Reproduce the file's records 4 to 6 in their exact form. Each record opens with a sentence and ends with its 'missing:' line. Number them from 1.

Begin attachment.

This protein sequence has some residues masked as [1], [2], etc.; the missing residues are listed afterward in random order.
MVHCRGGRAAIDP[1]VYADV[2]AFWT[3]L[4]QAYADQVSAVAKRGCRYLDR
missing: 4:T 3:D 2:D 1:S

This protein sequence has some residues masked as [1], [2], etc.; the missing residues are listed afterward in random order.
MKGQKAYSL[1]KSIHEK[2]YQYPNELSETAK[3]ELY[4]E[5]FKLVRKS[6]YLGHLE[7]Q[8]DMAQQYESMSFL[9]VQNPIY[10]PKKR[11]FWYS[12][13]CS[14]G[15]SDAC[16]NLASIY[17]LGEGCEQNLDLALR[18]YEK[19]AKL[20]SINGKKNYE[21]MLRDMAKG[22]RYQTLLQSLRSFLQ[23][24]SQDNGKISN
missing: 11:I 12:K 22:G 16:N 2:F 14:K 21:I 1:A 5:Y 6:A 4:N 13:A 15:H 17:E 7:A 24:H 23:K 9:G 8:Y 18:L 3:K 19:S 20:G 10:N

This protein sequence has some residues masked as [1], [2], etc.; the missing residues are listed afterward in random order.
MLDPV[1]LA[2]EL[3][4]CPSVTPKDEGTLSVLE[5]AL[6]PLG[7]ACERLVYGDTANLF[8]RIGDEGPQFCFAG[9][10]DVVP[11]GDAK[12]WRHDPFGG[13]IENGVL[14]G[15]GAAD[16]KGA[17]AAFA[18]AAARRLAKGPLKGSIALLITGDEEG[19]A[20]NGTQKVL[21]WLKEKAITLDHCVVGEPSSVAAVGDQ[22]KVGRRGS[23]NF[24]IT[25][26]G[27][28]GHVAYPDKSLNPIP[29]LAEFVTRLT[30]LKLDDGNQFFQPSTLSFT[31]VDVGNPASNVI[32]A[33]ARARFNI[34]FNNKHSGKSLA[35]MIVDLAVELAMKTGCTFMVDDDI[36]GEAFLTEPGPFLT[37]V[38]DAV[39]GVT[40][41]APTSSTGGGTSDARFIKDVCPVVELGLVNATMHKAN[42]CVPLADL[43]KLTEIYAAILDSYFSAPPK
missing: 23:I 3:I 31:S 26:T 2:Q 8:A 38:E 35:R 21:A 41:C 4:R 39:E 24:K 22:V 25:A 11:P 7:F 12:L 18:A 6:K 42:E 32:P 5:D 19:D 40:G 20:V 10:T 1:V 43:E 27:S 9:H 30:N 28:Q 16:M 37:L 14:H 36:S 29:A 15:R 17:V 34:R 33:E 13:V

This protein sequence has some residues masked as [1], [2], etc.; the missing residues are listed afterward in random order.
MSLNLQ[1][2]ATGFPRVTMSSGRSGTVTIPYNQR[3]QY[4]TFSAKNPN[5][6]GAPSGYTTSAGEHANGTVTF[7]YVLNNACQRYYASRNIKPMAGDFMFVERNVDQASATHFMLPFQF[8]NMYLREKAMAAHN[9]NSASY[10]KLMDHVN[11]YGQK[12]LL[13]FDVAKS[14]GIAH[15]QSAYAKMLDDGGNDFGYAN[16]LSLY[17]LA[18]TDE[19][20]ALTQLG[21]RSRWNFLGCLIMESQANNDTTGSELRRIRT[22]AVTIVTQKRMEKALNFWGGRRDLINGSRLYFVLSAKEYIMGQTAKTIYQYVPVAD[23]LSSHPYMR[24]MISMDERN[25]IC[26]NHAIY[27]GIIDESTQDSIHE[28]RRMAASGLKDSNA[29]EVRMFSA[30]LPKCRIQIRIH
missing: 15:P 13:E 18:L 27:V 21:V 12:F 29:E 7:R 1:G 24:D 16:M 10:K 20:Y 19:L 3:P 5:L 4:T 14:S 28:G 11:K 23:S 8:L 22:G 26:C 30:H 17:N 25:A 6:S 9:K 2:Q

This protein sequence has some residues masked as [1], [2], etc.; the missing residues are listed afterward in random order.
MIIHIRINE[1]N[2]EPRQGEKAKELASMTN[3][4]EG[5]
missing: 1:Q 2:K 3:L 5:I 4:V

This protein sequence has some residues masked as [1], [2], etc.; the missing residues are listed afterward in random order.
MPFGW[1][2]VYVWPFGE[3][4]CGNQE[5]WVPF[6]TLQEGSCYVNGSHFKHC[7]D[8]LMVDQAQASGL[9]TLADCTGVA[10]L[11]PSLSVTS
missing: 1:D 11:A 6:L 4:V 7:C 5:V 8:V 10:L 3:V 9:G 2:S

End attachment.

This protein sequence has some residues masked as [1], [2], etc.; the missing residues are listed afterward in random order.
MSLNLQ[1][2]ATGFPRVTMSSGRSGTVTIPYNQR[3]QY[4]TFSAKNPN[5][6]GAPSGYTTSAGEHANGTVTF[7]YVLNNACQRYYASRNIKPMAGDFMFVERNVDQASATHFMLPFQF[8]NMYLREKAMAAHN[9]NSASY[10]KLMDHVN[11]YGQK[12]LL[13]FDVAKS[14]GIAH[15]QSAYAKMLDDGGNDFGYAN[16]LSLY[17]LA[18]TDE[19][20]ALTQLG[21]RSRWNFLGCLIMESQANNDTTGSELRRIRT[22]AVTIVTQKRMEKALNFWGGRRDLINGSRLYFVLSAKEYIMGQTAKTIYQYVPVAD[23]LSSHPYMR[24]MISMDERN[25]IC[26]NHAIY[27]GIIDESTQDSIHE[28]RRMAASGLKDSNA[29]EVRMFSA[30]LPKCRIQIRIH
missing: 15:P 13:E 18:L 27:V 21:V 12:F 29:E 7:R 1:G 24:D 16:M 10:K 20:Y 19:L 3:P 5:L 4:T 14:S 28:G 11:K 23:S 8:L 22:G 26:C 30:H 17:N 25:A 6:S 9:K 2:Q

This protein sequence has some residues masked as [1], [2], etc.; the missing residues are listed afterward in random order.
MIIHIRINE[1]N[2]EPRQGEKAKELASMTN[3][4]EG[5]
missing: 1:Q 2:K 3:L 5:I 4:V

This protein sequence has some residues masked as [1], [2], etc.; the missing residues are listed afterward in random order.
MPFGW[1][2]VYVWPFGE[3][4]CGNQE[5]WVPF[6]TLQEGSCYVNGSHFKHC[7]D[8]LMVDQAQASGL[9]TLADCTGVA[10]L[11]PSLSVTS
missing: 1:D 11:A 6:L 4:V 7:C 5:V 8:V 10:L 3:V 9:G 2:S